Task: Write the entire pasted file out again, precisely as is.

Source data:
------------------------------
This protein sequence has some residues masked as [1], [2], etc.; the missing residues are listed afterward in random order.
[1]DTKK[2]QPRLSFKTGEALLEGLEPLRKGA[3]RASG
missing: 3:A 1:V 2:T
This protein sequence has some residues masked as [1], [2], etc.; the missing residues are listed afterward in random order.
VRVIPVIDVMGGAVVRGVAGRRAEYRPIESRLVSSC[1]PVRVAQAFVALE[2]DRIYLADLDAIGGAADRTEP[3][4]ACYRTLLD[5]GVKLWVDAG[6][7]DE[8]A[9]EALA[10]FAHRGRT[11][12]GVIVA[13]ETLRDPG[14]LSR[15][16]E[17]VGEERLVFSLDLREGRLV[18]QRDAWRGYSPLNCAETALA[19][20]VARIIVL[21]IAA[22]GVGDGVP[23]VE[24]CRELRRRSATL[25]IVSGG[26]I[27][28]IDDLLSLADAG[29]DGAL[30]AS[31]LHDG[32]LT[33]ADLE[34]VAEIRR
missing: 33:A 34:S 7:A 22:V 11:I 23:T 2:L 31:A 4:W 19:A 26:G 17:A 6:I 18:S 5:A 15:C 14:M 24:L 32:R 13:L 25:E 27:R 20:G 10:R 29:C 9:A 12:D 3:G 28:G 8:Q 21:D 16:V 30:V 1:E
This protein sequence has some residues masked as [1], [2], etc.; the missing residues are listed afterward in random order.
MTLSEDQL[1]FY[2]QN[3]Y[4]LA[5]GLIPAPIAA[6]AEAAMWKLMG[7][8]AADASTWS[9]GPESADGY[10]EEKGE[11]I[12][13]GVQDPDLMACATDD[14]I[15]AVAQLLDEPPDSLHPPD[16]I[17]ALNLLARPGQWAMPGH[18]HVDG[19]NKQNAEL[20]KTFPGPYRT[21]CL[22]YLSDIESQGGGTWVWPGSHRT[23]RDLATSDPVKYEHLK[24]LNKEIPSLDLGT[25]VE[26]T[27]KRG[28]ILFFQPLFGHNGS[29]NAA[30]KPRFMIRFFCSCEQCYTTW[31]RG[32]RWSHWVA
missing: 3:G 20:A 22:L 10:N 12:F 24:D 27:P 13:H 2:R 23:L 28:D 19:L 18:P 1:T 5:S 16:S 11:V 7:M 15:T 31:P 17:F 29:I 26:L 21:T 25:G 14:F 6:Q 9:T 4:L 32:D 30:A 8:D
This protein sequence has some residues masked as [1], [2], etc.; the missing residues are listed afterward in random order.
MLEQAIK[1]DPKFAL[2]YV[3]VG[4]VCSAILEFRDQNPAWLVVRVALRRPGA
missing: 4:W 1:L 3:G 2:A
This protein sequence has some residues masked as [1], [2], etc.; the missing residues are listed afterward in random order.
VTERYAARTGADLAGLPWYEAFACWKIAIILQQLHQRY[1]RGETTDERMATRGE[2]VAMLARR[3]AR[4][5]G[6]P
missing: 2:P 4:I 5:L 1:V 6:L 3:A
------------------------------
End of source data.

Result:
This protein sequence has some residues masked as [1], [2], etc.; the missing residues are listed afterward in random order.
[1]DTKK[2]QPRLSFKTGEALLEGLEPLRKGA[3]RASG
missing: 3:A 1:V 2:T
This protein sequence has some residues masked as [1], [2], etc.; the missing residues are listed afterward in random order.
VRVIPVIDVMGGAVVRGVAGRRAEYRPIESRLVSSC[1]PVRVAQAFVALE[2]DRIYLADLDAIGGAADRTEP[3][4]ACYRTLLD[5]GVKLWVDAG[6][7]DE[8]A[9]EALA[10]FAHRGRT[11][12]GVIVA[13]ETLRDPG[14]LSR[15][16]E[17]VGEERLVFSLDLREGRLV[18]QRDAWRGYSPLNCAETALA[19][20]VARIIVL[21]IAA[22]GVGDGVP[23]VE[24]CRELRRRSATL[25]IVSGG[26]I[27][28]IDDLLSLADAG[29]DGAL[30]AS[31]LHDG[32]LT[33]ADLE[34]VAEIRR
missing: 33:A 34:S 7:A 22:V 11:I 23:T 2:L 31:A 4:W 19:A 26:G 17:A 6:I 18:S 5:A 15:C 14:M 24:L 32:R 13:L 25:E 27:R 20:G 10:R 29:C 9:A 12:D 3:G 28:G 8:Q 21:D 16:V 30:V 1:E
This protein sequence has some residues masked as [1], [2], etc.; the missing residues are listed afterward in random order.
MTLSEDQL[1]FY[2]QN[3]Y[4]LA[5]GLIPAPIAA[6]AEAAMWKLMG[7][8]AADASTWS[9]GPESADGY[10]EEKGE[11]I[12][13]GVQDPDLMACATDD[14]I[15]AVAQLLDEPPDSLHPPD[16]I[17]ALNLLARPGQWAMPGH[18]HVDG[19]NKQNAEL[20]KTFPGPYRT[21]CL[22]YLSDIESQGGGTWVWPGSHRT[23]RDLATSDPVKYEHLK[24]LNKEIPSLDLGT[25]VE[26]T[27]KRG[28]ILFFQPLFGHNGS[29]NAA[30]KPRFMIRFFCSCEQCYTTW[31]RG[32]RWSHWVA
missing: 3:G 20:A 22:L 10:N 12:F 24:D 27:P 13:H 2:R 23:L 28:D 19:L 18:P 1:T 5:S 16:S 11:V 7:M 15:T 31:P 17:F 29:I 26:L 21:T 25:G 14:F 6:Q 9:T 4:L 32:D 30:A 8:D
This protein sequence has some residues masked as [1], [2], etc.; the missing residues are listed afterward in random order.
MLEQAIK[1]DPKFAL[2]YV[3]VG[4]VCSAILEFRDQNPAWLVVRVALRRPGA
missing: 4:W 1:L 3:G 2:A
This protein sequence has some residues masked as [1], [2], etc.; the missing residues are listed afterward in random order.
VTERYAARTGADLAGLPWYEAFACWKIAIILQQLHQRY[1]RGETTDERMATRGE[2]VAMLARR[3]AR[4][5]G[6]P
missing: 2:P 4:I 5:L 1:V 6:L 3:A